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Posted by Jackie Brown, Director of People and Culture for the Americas, on Thursday, Mar 10, 2016
Michelle Bourque is Vice President, Product, Marketing and Access Strategy at Bell Canada. As leader of a dynamic team of product and marketing professionals, Michelle is accountable for growing the wireline and cloud services portfolios for business markets as well as the wholesale markets in Canada and internationally.
Over a 25-year career in telecommunications, Michelle has held progressively senior leadership roles, including Director-level positions in Corporate Programs, Voice Planning and Engineering, Marketing Portfolio, Project Management, and Operations and Business Planning. In 2015, Michelle was named as one of the top 50 women to watch in telecommunications by Global Telecoms Business.
Did you always aspire to reach a leadership role in your career?
I was always interested in challenging myself and taking on different – often difficult – roles. I enjoy working with individuals and teams to collectively drive success and being a coach, mentor and people leader has been a passion of mine throughout my career.
In your opinion is there a difference between how men and women plan to progress in their careers?
Although everyone is in the driver’s seat of their own career, development is a two-way street. Employers can help empower women to reach their full potential by providing targeted development opportunities. In addition to our Women at Bell network, Bell offers leadership programs like “Taking the Stage” where women can build on existing strengths to develop their leadership skills. In doing so, they create a stronger “personal brand” that can help move them forward in their career. Even in workplaces where formal programs like this don’t exist, women can grow their professional networks through participation in employee-led groups or by seeking out mentors.
Have you encountered any gender specific challenges or obstacles in your career?
Everyone experiences challenges in their career and women can face some unique obstacles. For example, one of the roles I had early in my career involved leading a large, mostly male, non-managerial work force. As a new leader to the group, and one of the first women to manage the team, it took time for team members to get to know me and my managerial style – beyond being “the women in charge.” I did this by establishing trust, raising awareness, ensuring respect, and placing a strong focus on alignment of goals and objectives.
Globally, 48% of women do not think they have the same career opportunities as men. What do you think about this?
I understand why some women feel they don’t have the same career opportunities as similarly qualified men, but I’ve been lucky in my experiences and I believe constantly being open to new challenges has been a key factor. I learned early on in my career how to seize opportunities and roles that have allowed me to progress. It hasn’t always been easy, but with the support of my professional network and employer, my accomplishments speak for themselves.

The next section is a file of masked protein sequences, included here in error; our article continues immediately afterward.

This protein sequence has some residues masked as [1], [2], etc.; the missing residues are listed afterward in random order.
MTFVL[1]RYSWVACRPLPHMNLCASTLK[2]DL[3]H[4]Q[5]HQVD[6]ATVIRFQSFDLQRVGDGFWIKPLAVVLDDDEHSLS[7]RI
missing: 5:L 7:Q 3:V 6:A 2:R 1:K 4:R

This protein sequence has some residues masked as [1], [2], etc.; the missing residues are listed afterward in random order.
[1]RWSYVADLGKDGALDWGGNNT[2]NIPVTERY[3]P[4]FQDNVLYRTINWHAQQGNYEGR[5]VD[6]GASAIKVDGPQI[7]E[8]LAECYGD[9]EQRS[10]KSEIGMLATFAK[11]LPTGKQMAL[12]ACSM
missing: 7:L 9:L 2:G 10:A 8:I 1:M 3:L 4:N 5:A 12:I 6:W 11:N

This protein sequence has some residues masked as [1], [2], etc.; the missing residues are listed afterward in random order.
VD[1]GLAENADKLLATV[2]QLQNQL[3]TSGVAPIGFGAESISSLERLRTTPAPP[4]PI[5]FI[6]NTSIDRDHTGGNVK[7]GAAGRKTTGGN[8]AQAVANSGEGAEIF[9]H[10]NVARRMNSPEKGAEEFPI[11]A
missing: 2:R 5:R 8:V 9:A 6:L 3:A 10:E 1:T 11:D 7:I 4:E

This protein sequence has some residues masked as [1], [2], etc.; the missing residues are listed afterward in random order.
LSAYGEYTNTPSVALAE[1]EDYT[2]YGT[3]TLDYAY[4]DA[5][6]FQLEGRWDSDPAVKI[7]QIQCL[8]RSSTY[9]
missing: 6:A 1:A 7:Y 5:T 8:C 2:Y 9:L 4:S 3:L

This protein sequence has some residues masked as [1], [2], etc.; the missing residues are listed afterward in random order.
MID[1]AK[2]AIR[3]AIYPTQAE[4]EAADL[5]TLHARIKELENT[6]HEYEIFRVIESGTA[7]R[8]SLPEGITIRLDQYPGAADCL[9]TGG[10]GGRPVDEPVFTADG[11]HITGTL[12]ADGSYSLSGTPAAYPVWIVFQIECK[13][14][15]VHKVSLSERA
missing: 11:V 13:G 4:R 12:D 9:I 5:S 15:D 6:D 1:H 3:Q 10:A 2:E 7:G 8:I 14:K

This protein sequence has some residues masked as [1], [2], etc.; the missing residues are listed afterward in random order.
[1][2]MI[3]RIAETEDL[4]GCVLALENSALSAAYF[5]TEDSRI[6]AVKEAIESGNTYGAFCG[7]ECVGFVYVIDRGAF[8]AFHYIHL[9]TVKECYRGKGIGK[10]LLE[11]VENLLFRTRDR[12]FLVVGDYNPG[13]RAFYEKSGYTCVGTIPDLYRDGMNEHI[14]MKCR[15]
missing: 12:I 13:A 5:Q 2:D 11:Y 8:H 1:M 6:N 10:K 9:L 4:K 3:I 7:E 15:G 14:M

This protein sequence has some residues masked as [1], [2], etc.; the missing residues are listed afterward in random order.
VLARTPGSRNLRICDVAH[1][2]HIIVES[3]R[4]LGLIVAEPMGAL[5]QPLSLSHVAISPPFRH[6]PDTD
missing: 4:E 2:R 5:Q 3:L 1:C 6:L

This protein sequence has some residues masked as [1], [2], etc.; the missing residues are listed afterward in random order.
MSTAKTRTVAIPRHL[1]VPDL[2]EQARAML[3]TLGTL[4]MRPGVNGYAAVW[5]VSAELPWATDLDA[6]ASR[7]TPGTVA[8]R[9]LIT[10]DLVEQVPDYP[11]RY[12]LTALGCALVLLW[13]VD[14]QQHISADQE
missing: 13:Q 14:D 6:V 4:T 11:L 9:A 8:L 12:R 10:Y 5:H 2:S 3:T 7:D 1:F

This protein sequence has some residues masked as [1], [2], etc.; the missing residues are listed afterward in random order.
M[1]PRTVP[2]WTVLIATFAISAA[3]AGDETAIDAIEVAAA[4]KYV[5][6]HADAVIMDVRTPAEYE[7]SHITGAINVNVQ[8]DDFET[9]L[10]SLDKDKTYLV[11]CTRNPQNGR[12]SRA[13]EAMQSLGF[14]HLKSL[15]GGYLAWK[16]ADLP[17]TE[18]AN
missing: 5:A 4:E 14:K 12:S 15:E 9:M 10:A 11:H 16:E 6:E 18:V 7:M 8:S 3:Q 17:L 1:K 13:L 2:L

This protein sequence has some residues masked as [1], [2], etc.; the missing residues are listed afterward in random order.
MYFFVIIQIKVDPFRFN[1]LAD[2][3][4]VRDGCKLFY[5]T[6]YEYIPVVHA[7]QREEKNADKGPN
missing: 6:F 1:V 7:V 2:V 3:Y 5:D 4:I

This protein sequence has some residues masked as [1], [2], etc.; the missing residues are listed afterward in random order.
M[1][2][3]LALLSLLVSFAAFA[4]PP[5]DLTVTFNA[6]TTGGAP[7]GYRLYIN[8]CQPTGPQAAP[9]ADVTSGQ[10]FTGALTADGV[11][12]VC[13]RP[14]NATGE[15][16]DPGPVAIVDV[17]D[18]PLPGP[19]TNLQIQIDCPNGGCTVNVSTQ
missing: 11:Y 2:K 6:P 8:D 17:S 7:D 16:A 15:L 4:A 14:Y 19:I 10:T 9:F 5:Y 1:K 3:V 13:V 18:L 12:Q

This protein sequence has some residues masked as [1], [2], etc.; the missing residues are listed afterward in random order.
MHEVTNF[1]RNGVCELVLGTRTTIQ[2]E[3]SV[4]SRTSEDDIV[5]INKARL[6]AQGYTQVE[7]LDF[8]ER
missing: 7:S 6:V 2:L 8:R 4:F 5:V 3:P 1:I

Globally respondents (both male and female) believe that flexible work practices, education, and highlighting female role models will have the biggest impact on gender diversity in the workplace. Do you agree?
Companies need to recognize that our world is becoming ever more connected and support flexible work models for their employees. Their ability to attract top talent – female and male – often depends on it. As with all organizational behaviour change, support from the top of the organization is required to drive the right culture and support employees who choose to adopt flexible working practices.
Education is important, but it’s more important for companies to commit to developing high potential female talent through mentoring, coaching and sponsorship of programs. At Bell, these are offered through access to programs offered by the International Women’s Forum, Women in Communications and Technology and The Judy Project. By investing in diversity, we drive our employees’ innovation and creativity, which in turn, allows us to deliver best-in-class services to our customers.
Highlighting female role models in all levels of the organization is key to fostering a supportive climate in the workplace. Starting with senior executives and with the support of our Diversity Leadership Council, Bell champions gender diversity at all levels of our organization. Our executives have blazed the trail for women in communications in Canada, like Bell Media President Mary Ann Turcke, who previously led Bell’s Field Services team.
Globally, 64% of respondents, both male and female, think there is equal pay between genders. Does this surprise you?
At Bell we use salary benchmarks to help determine equivalent positions across the industry, eliminating gender bias in compensation. This is just one method employed to help ensure we deliver on our commitment to pay equity.
Do you have any advice for female professionals who are in, or are looking to work in, a management or leadership role?
1. Always embrace the opportunity and don’t be afraid to ask for new challenges
2. A passion for learning and good communications skills are critical
3. Leverage your company’s leadership programs and find great coaches and mentors who can help you to pursue your goals and objectives
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